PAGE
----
Competing with Frito Lay is hard enough for small snack food companies but doubly so if your major brands used to belong to the American giant. Dave Robertson reports from Australia on the rapid rise of one of the smaller players, Snack Foods.
Snack Foods was a relatively small biscuit and confectionary company in Australia until 1998 when it bought brands being sold off by snack giant Frito Lay. Snack Foods overnight jumped from a company with A$60m (US$30.8m) a year in sales to A$260m, and A$272.9m in the year to June 2001.
Frito Lay was buying Smiths, the biggest domestic snack foods company. This let Frito, a division of PepsiCo, jump from number two in the Australian market to number one but the sale was conditional on Frito selling a number of its brands for competition reasons. Snack Foods stepped in, with backing from the Melbourne venture capitalists the PEP Group, to buy the brands. These included Thins crisps, CC’s corn chips and Cheesils. Frito kept its global brands like Doritos and in many cases sold Smiths brands, like CCs.
Snack Foods is steadily improving its position and has improved profitability over the last three years from A$6m in 1999 to A$15.6m this year – although these are pre-tax figures.
“We’ve been doing really well,” managing director Simon Rowell told just-food.com. “We’ve had huge growth due to the acquisition but we’ve also been achieving reasonable organic growth from development of the brands. Higher sales always drives better profits but we also have to control costs, particularly wages, which go up relentlessly.”
The share price has also looked solid growing from 80c a share a year ago to A$1.28, although much of the growth has come since June when the share price was around A$1. While Frito is obviously a difficult rival to grapple with, Rowell, a former managing director of Cadbury Schweppes Australia, says his company is proud of its links with the global giant and he believes Snack Foods has taken advantage of work practices left after the sell off.
“We used to be a fairly small biscuit company with the Players brand, which was founded in the 1970s. Then Frito bought Smiths and there was some movement in brands at that time, it was effectively a forced divestment. But Frito manages its business to the highest global standard and our factories are ex-Frito so we have been able to take advantage of that. We try to move quicker than they can. They are a global company that has to manage its product development on that scale; we are not constrained in that way so if there are opportunities we try to react quicker. Frito is our most aggressive competitor but we are proud of our heritage with Frito.”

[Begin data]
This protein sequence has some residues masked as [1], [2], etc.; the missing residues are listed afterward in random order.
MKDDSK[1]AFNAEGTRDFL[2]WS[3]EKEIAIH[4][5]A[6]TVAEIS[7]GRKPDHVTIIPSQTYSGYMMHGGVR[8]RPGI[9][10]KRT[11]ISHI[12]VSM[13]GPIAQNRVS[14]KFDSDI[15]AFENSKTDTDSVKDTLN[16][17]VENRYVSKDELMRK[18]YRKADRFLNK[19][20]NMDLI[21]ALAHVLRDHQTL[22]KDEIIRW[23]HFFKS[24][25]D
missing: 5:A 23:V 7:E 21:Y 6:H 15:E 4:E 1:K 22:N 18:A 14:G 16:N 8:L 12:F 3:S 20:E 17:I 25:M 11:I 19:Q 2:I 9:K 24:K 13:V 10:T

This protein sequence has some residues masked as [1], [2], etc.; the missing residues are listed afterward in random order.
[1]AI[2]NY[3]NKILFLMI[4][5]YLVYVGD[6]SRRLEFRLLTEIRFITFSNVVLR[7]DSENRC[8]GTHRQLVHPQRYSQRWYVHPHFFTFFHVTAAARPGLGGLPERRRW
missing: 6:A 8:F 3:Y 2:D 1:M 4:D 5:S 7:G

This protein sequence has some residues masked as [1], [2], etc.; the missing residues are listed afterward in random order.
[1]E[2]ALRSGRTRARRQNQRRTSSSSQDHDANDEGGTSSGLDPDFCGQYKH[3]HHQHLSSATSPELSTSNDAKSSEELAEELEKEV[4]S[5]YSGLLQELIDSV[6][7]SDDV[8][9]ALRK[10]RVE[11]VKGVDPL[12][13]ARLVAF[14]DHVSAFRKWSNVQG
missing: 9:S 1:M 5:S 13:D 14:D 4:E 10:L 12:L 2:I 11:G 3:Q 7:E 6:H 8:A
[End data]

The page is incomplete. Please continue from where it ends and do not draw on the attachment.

Rowell says the Australian snack foods market is similar to the UK and US but with a population of 20 million there is only room for a handful of brands so competition is fierce. “Australia also differs from the UK in that supermarkets there have many more own-brand varieties and also multi-packs are popular. In the US pack sizes are bigger than in Australia but these are really only details because in both these markets the biggest participant is Fritos so we face the same challenges as other smaller companies.”
Rowell says he speaks regularly with Golden Wonder in the UK and describes them as a “good friend”.
Snack Foods has been enjoying impressive growth partly due to the strength of the snacks market in Australia. “We had a strong year last year because the market grew by 8% and in any food market category that’s good and our volumes grew faster than that. We think that growth profile will continue partly because of the aggressive marketing done by ourselves and our competitors. This stimulates activity and while this food category is traditional in that people want to buy salt and vinegar crisps, it is also a market that reacts well to innovative marketing and a new pack design or a toy in the bag can make a big difference very quickly.”
Rowell believes that his company and the market in general will be relatively immune to any fallout from global recession. He says that while snacks are not essential items they are a “cheap treat” which keeps demand high.
The company is also looking at export opportunities in Asia including Korea, Singapore, Malaysia and Thailand. Rowell is hoping to slash costs and is installing new machinery as part of a three-year upgrade.
“We are also still a small part of the biscuit market through Players. We have about 4% of a market that is about the same size as the snacks market – about A$1bn a year. Because we are a niche producer in biscuits we can get considerable improvements to sales without rocking the boat in the category.
“We are proud that we have gone from a small company to a not quite so small company.”
By David Robertson, just-food.com correspondent
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